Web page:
Portrait of a Night in a NY Lockup

The naked protesters from Act Up and the Plaza rappelers from Operation Sibyl spent very different nights in jail. The Plaza rappelers,--already being called "The Plaza Four" - had a rough time. They spent 25 hours in jail before being arraigned on "felony and misdemeanor charges of assault, reckless endangerment and criminal trespass."

Mr. Maxit, 28, and Mr. Murphy, 31, who have been arrested at protests before, said it had been their worst experience in the criminal justice system. They said they were robbed of cash in the middle of the night while in a general-population holding cell next to the court. Mr. Maxit said a man had punched him in the face because he looked at the man after the man had instructed, "Don't look at me." Mr. Maxit and Mr. Murphy said they were shocked by other prisoners' drug use and felt too frightened to sleep. They complained about the correctional officers, calling them angry and uncaring.....Mr. Maxit and Mr. Murphy expressed regret at not being able to return to the Plaza for a warm bath and a good meal.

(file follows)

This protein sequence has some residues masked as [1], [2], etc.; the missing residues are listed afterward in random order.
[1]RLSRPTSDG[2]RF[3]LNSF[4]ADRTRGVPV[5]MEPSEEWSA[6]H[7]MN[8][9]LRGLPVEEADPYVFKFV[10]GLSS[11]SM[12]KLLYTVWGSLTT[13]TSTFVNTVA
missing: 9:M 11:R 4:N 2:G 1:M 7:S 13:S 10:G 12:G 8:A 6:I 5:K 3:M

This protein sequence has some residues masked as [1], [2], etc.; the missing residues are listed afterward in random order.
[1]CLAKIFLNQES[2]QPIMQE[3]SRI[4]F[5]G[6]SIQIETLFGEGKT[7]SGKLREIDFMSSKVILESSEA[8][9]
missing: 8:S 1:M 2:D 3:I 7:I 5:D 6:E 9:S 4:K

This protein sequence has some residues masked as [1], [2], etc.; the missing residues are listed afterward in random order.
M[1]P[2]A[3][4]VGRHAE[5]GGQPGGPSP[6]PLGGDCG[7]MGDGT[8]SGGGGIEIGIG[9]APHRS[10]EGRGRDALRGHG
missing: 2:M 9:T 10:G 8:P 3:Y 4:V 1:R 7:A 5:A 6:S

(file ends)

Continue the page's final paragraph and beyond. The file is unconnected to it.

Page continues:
City jails, particularly those in which arrestees are housed together in large, communal holding cells, rank right up there with the worst. They stink beyond belief, are overcrowded and understaffed and filled with the mentally ill, the impoverished, the drug-addicted and other unlucky souls. There might even be a real criminal or two. Anyone who thinks getting arrested in New York will be an adventure should think again. It is far more likely to be a nightmare. And once you're out of jail, you have to deal with the courts. Being arrested and processed through the criminal justice system is a dehumanizing and demoralizing experience. Think long and hard before volunteering for it.

It sounds like the Plaza rappelers' arrest on assault charges may be bogus. Which brings the lesson home even more. If you're going to protest, realize that you may fall victim to unfair police action. If you can't imagine enduring the experience that befell the Plaza arrestees, stay out of the fray. Blog, take pictures and stay an observer. Weekend warriors may get more than they bargained for.

Update: If you see an injustice, record it. Pen and paper are fine. Cell phones are better.

A Web protest guide from Just Cause Law Collective suggests that protesters who see police brutality document it by leaving a detailed cell phone message for themselves or recording what they see on their portable music player.

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